‘I love working here and being part of the NHS makes you feel that you are really doing something worthwhile that also makes a difference to patients,’ says Caroline, who also has two other children, Elliot and Emma. ‘Like everyone in Finance, we do hybrid working and on non-office days Megan often comes round to my house and we work from opposite ends of my dining room table!’

Megan joined the Trust in 2021 after working for a procurement consultancy. ‘When a job opportunity came up, Mum really encouraged me to go for it as there is so much scope for progression and development,’ says Megan, who has already been promoted since she started working at MKUH. ‘I really enjoy the variety of the work and the support from my team, and having Mum in the same organisation is a bonus.’

And when they are not working, Caroline and Megan are still likely to be together – they both share a love of dogs and spent most weekends driving around the country to dog shows with their Rhodesian Ridgeback Maalo.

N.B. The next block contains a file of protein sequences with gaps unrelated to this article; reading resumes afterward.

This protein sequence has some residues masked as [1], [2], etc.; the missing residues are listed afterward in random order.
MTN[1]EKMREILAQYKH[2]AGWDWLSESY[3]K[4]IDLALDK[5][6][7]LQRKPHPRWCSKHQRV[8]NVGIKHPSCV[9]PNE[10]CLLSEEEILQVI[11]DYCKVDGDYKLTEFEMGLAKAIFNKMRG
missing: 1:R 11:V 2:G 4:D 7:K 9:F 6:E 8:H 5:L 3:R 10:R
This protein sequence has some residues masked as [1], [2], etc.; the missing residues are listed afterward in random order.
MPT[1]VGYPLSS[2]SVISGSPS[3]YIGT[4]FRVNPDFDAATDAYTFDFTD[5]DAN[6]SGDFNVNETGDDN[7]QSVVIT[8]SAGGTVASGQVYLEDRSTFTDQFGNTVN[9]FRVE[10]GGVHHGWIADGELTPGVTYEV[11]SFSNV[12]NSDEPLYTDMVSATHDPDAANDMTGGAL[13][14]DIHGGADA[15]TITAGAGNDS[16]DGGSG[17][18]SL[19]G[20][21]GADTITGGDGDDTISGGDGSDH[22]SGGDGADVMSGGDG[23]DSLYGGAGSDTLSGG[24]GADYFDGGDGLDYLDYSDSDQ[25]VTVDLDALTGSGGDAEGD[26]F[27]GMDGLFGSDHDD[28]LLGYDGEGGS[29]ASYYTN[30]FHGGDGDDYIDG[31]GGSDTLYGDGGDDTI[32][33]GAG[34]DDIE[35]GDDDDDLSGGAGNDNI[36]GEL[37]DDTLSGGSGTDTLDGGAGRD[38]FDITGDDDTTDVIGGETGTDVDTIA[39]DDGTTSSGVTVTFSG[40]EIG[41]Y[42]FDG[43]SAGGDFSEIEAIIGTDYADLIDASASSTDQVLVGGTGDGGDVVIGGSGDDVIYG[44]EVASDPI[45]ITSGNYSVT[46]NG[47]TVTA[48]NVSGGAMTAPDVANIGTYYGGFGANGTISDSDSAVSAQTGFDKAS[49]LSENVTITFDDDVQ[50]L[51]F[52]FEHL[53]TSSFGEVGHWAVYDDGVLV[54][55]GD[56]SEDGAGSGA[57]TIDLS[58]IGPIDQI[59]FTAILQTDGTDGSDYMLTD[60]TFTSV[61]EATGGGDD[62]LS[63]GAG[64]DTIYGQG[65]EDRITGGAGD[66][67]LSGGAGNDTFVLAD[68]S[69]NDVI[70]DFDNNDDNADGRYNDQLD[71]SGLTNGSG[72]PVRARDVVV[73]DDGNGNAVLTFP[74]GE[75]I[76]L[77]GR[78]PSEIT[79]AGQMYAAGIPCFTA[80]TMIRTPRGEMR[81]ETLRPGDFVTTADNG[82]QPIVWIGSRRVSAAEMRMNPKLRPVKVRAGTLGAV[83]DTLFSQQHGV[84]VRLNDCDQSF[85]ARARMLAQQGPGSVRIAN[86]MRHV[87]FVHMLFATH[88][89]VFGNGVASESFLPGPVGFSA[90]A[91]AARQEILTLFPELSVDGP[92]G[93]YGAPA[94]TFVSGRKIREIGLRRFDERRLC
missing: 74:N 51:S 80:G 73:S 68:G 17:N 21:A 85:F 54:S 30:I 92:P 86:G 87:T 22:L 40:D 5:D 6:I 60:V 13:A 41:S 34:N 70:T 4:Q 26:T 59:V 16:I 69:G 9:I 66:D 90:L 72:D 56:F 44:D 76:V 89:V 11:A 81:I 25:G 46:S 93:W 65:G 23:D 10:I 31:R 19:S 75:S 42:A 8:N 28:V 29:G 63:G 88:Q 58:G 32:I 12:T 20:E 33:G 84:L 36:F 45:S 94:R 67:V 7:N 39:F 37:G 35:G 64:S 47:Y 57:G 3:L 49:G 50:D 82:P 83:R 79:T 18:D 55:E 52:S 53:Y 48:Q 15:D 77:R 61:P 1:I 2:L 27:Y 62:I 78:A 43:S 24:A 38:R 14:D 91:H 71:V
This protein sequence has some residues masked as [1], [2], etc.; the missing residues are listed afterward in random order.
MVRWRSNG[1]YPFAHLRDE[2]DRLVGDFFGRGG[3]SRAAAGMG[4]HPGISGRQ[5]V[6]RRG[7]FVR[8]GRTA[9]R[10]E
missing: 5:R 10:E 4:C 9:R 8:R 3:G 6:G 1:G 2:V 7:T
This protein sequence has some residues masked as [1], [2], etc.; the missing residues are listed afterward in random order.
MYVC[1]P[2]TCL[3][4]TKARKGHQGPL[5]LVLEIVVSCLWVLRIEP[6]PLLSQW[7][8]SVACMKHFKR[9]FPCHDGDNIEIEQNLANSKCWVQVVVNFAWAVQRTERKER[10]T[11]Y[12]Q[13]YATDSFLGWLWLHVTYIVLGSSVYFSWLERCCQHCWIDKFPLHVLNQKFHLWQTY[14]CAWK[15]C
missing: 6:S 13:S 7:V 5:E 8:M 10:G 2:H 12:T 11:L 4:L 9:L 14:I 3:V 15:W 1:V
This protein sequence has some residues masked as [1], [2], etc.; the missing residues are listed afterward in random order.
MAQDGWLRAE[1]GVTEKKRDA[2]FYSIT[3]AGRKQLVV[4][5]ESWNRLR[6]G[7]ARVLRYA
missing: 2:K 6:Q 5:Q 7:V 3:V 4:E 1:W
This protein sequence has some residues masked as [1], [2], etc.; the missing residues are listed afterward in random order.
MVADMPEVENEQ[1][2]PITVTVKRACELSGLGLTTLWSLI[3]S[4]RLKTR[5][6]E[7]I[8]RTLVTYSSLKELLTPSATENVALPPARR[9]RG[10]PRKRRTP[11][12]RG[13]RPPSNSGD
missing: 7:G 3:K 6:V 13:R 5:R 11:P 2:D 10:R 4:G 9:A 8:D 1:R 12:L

‘In fact that’s probably how we’ll be spending Mother’s Day, driving to a dog show in Newark, hoping that he achieves his Junior Warrant title,’ adds Caroline.

Susan and Vicky

Susan Malek joined the Trust in 2014 and is one of our PALS (Patient Advice and Liaison Service) officers. Her daughter, Vicky Balaktsoglou, started at MKUH in 2021, working first in our Organisational Development team before landing her dream job in the Communications team as a Communications and Engagement Officer – a role her mum spotted advertised on our website!

‘Having previously worked in marketing, I was looking to put my skills and experience to use in an environment where I could really make a difference and had been keeping an eye out for vacancies in the Communications team at MKUH for a while,’ says Vicky. ‘But it was Mum who sent me the link – and I’m very glad she did! Even though we work in completely different roles at opposite sides of the hospital, it’s lovely to be able to chat about our days on our drive in to work and pop in to see her when I’m nearby.’

Susan really enjoys her role, helping patients and families with any concerns they have – whether it be following up with issues around a patient’s appointments, meeting with them to discuss their concerns, or signposting them to the appropriate service for support.